Archive for the ‘JNDI’ Category
The people in enterprise applications would have definitely got their hands dirty in dealing with a buzzword called ‘components’. As a component, it has to be searched first and upon successful return of its whereabouts, a reference to it has to be returned to the caller which becomes the first step of success to the programmer who is in need of it.
So, how can you search for a component? Obviously, with some of its properties that helps to identify the components uniquely in the arena where its deployed. Its up to the programmer to be aware of the correct JNDI name (Java Naming and Directory Interface) which helps to achieve the binding of the component with its unique name.
In case of Application Servers they may have some components deployed by themselves and they let the users make use of it with the enhancement support if required. Is there a way to find out all the components deployed and their JNDI names as well?
Well, i am not going to give the way for ‘n’ number of application servers available in the market except ‘WAS’ (IBM’s WebSphere Application Server). Probably, a later time i may be able to consolidate if i get a chance to try with other application servers. 😉
Here you go for WAS….
(i) Start your WebSphere Application Server (this you can achieve it by going to the ‘bin’ directory of ‘ApplicationServerRootInstallationDirectory’ and then double click on the batch file (in case of Windows, it would be “.bat” and in case of Unix like OS, it would be “.sh” [meaning a shell script]) named ‘startServer’.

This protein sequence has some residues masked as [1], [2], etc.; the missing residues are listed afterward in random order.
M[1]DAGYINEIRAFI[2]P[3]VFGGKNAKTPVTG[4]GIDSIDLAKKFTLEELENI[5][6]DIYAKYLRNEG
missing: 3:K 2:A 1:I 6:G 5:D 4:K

Other way is you can directly go to the particular bin directly in the command prompt or shell (based on the OS) and then execute the batch file. This saves you in retaining the window. In the previous scenario where you just double click on the batch / script file the window may get vanished once the server is started. This holds for other Web Servers like Tomcat as well.
(ii) Wait for sometime till the application server is started and ready to listen. Usually it will take a couple of minutes to get started (without errors, obviously ;-))
(iii) Once the App. Server is started, issue the following command in the command prompt [if you have just double clicked on the executable batch/script file, you have to go to command prompt and navigate to the ‘bin’ directory].
“dumpNameSpace.bat -port <port_number>”
Usually the port number would be “2809” until and unless it is overridden. The command fetches you the list of components and their JNDI names. You can make use of it by redirecting it to a file in the command prompt like
“C:\IBM\WebSphere\AppServer\bin>dumpNameSpace.bat -port 2809 > namespace.txt”
The redirection symbol (the ‘greater than’ arrow mark in Windows OS) tells the OS to redirect the output of the previous command (dumpNameSpace.bat) to the next resource which is nothing but the file in our case and its name is “namespace.txt“. It will be saved in the current directory where this dumpNameSpace command is executed.